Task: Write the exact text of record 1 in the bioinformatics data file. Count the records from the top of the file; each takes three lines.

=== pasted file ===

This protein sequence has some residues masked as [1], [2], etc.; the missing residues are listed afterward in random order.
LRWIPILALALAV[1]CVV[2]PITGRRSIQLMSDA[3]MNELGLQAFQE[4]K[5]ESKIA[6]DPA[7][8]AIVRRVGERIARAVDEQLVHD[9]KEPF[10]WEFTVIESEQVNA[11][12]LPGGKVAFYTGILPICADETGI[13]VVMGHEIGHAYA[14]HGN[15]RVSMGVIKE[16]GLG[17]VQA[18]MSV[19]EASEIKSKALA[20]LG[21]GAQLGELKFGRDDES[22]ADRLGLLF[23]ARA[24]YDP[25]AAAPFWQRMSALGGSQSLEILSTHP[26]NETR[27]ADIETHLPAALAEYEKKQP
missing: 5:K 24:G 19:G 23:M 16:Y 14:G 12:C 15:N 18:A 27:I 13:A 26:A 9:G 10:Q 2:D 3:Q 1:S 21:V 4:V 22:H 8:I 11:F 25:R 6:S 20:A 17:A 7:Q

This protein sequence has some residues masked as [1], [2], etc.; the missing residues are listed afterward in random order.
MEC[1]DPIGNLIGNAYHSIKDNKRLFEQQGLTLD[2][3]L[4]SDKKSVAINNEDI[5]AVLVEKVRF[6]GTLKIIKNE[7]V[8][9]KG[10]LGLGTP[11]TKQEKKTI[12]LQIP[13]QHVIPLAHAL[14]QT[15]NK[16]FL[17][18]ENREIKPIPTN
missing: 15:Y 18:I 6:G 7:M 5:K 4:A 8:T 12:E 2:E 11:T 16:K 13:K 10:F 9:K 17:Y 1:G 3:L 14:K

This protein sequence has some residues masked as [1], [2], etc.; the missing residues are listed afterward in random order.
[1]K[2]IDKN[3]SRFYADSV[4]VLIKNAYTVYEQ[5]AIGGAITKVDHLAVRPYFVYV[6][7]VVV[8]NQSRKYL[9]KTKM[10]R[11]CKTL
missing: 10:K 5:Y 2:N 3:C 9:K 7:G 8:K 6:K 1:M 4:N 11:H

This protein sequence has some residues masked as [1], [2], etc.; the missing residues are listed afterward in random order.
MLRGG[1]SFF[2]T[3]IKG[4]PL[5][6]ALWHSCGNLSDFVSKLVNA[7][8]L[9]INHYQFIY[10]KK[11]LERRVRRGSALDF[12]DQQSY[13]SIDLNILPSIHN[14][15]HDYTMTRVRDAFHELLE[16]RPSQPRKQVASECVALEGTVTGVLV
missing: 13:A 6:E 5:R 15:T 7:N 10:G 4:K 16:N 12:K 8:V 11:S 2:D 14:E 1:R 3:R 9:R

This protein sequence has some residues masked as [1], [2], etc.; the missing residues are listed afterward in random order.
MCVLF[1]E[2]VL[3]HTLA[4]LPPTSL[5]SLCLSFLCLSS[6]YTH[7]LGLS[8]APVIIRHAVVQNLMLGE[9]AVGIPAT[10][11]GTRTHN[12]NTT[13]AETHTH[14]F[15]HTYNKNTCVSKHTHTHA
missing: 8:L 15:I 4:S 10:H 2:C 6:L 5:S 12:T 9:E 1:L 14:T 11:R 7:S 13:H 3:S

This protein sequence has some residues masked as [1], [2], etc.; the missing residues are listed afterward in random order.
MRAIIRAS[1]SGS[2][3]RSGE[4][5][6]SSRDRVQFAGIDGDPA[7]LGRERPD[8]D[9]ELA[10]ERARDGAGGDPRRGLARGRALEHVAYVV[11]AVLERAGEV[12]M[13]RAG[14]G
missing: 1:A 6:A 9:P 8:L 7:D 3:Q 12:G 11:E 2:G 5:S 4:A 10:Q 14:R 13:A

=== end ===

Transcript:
This protein sequence has some residues masked as [1], [2], etc.; the missing residues are listed afterward in random order.
LRWIPILALALAV[1]CVV[2]PITGRRSIQLMSDA[3]MNELGLQAFQE[4]K[5]ESKIA[6]DPA[7][8]AIVRRVGERIARAVDEQLVHD[9]KEPF[10]WEFTVIESEQVNA[11][12]LPGGKVAFYTGILPICADETGI[13]VVMGHEIGHAYA[14]HGN[15]RVSMGVIKE[16]GLG[17]VQA[18]MSV[19]EASEIKSKALA[20]LG[21]GAQLGELKFGRDDES[22]ADRLGLLF[23]ARA[24]YDP[25]AAAPFWQRMSALGGSQSLEILSTHP[26]NETR[27]ADIETHLPAALAEYEKKQP
missing: 5:K 24:G 19:G 23:M 16:Y 14:G 12:C 15:N 18:A 27:I 13:A 26:A 9:G 10:Q 2:D 3:Q 1:S 21:V 4:V 22:H 8:I 11:F 25:R 6:S 20:A 17:A 7:Q